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Inception (2010)

Inception was advertised as a summer blockbuster, meaning an action film usually with a simple script that therefore mostly does not require its audience to actually think. Yet Inception has the complexity of a conspiracy theory, the emotional depth of a drama, and the sort of groundbreaking subject that we see in science fiction.

The premise is what if we could access someone’s mind, specifically their dreams – which leads many of us to promptly assume that this should be a movie with no boundaries of any kind, where its creator’s imagination should flow, freely, in an effervescently insane tone. But this is not just fiction – it’s science fiction. So boundaries and rules are crucial elements for the theory’s credibility.

The idea first came to director Christopher Nolan several years ago, when he was still a student. Starting from the notion that in dreams, despite their strong surrealism, everything appears to be so real to the point that we actually feel pain, Nolan built a script that defies the rules of logic. In the film dreams seem so real at times that it becomes difficult to set them apart from reality. From this uncertainty comes the element of surprise, one of the strongest aspects of Inception.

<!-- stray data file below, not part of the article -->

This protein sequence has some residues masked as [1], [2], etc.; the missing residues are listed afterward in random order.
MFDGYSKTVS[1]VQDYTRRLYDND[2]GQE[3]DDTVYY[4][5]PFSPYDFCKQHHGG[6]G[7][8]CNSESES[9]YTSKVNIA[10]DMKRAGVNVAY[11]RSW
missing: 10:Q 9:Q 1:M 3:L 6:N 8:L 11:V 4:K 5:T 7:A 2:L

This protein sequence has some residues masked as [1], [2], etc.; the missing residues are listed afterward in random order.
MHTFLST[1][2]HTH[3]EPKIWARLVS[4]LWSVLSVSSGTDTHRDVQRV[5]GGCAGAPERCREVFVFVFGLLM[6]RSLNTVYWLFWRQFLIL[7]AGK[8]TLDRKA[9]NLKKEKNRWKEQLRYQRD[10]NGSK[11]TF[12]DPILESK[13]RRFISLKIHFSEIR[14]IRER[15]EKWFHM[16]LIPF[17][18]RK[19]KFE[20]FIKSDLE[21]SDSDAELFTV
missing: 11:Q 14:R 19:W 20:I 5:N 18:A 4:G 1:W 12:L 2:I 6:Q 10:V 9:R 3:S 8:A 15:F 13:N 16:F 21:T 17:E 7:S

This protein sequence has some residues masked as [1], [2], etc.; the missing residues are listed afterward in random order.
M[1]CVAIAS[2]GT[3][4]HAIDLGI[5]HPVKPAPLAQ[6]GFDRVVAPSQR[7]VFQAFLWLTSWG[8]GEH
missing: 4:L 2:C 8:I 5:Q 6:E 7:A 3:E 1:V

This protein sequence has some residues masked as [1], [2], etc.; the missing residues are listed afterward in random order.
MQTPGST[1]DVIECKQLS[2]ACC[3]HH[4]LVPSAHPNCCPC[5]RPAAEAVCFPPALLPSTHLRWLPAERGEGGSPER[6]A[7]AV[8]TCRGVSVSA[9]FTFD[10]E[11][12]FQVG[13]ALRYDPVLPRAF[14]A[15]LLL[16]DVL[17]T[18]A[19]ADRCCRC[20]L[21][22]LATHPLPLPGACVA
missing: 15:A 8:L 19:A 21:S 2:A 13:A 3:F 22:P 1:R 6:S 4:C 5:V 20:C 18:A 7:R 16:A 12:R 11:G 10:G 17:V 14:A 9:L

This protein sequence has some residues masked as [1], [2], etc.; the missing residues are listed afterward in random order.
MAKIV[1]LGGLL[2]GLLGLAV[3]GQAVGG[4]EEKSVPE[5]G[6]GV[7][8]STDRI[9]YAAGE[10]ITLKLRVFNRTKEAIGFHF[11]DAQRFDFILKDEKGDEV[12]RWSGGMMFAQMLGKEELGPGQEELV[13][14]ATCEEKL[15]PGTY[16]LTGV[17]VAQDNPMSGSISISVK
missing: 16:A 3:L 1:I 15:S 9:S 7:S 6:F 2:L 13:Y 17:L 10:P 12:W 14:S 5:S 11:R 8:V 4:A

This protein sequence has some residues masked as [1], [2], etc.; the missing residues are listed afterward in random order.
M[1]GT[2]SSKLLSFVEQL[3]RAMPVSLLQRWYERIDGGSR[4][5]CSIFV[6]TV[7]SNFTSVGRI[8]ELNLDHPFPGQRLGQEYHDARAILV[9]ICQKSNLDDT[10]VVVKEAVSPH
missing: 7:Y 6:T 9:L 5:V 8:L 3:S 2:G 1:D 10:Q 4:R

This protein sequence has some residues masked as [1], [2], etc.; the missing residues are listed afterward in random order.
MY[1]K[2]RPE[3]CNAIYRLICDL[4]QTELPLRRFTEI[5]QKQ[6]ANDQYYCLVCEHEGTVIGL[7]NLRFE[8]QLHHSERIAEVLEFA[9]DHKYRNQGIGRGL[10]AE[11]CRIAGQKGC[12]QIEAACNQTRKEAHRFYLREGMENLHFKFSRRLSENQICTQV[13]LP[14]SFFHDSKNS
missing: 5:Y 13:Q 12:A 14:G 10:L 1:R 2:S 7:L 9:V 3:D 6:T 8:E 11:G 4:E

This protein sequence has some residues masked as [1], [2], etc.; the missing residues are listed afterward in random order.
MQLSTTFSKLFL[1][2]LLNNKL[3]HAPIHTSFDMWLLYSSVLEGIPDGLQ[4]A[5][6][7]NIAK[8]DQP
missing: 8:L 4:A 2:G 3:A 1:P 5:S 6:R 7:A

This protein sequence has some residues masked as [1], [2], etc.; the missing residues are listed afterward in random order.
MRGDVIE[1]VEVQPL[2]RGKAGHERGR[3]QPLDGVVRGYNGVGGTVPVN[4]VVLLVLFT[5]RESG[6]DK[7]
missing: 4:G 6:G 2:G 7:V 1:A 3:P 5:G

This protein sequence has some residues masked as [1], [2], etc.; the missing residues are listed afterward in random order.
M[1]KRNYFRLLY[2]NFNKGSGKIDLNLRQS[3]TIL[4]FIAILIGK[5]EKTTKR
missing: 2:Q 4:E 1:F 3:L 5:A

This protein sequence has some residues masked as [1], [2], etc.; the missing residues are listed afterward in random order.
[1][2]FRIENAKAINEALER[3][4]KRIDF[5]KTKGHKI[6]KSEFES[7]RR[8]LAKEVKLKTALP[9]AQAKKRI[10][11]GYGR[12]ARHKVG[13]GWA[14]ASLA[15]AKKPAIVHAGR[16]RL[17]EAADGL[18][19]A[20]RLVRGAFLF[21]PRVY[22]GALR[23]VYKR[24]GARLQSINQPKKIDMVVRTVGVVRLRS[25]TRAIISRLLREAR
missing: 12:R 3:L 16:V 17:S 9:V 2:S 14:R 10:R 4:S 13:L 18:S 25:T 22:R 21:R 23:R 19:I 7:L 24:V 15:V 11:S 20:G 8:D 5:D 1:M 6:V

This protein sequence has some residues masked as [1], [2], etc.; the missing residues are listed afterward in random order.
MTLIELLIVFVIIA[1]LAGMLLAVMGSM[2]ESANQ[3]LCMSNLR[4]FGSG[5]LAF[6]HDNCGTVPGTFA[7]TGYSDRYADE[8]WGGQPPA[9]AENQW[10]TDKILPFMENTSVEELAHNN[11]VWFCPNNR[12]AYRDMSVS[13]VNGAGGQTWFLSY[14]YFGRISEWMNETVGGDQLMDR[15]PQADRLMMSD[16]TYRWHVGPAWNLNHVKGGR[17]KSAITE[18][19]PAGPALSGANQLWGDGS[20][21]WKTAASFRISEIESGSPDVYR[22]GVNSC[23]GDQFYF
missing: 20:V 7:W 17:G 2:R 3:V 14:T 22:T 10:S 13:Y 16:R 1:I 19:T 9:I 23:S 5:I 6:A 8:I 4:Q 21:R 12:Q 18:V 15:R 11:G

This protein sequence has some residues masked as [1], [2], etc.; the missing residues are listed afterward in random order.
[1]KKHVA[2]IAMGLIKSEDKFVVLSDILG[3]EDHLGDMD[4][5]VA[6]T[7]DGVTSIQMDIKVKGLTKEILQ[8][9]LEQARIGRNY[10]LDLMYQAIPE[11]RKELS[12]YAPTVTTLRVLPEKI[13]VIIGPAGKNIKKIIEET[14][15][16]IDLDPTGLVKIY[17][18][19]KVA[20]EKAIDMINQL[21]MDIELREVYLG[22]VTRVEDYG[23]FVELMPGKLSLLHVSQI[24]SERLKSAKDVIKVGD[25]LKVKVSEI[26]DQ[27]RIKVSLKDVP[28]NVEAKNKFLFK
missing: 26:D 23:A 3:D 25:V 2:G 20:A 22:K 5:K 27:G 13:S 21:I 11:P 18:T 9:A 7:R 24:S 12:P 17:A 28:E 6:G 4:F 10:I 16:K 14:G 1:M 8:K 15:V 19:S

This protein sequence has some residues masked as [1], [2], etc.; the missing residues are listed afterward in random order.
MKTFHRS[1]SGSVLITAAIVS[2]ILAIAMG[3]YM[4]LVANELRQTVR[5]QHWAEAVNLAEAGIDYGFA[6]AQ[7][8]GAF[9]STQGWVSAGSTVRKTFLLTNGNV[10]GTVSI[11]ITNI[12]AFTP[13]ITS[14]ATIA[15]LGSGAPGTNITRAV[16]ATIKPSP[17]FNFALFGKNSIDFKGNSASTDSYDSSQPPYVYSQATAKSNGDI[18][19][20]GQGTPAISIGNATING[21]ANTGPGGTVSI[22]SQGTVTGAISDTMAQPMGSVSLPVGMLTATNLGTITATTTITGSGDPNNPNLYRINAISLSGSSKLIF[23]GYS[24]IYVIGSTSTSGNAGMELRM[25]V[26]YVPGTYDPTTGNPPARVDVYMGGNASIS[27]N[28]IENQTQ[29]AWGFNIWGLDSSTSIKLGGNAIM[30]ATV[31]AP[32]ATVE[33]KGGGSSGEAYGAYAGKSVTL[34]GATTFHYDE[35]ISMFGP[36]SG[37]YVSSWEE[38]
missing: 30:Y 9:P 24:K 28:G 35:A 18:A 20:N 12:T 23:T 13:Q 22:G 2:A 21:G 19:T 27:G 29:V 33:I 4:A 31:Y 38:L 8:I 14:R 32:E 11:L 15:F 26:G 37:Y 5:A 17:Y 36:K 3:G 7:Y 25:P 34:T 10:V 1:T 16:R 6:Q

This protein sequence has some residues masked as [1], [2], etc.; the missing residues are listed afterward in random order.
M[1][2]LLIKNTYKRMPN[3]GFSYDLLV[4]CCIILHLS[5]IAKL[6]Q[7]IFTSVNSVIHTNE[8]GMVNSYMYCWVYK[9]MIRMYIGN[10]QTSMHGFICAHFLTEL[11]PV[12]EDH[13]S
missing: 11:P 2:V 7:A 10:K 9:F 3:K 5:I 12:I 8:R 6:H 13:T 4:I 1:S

Taking suspense to a whole new level, Inception creates a feeling of excitement that you can sense in the air, demanding its audience’s full attention and making it much more than a film – it is a cliché to say it at this point but yes, indeed, it quickly becomes a thrilling experience. This is enough for fandoms to arise, but what makes this an epic film is the key element to every good story – passion.

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Without Cobb and Mal’s moving story, Inception would be cold-hearted, incapable of establishing an emotional connection with its viewers. Leonardo DiCaprio and Marion Cotillard take on the roles of these two tortured characters, capturing in few moments the emotion of a lifetime. Wether in tragic scenes that go beyond tears, or moments of pure thrill, the limits of these two grand actors are pushed in a scenario that goes beyond, yes, your wildest dreams.

On a final note, Inception is the kind of film everyone should see in a movie theater. It is really a great experience, and with a huge screen, that amazing Hans Zimmer soundtrack really loud, and lots of people around… I swear you can feel the excitement in the air. During that final scene… I’ve never seen a room so quiet, it felt like everyone was leaning forward, whispering stop spinning, please stop spinning… As far as thrilling films go, this is the best.

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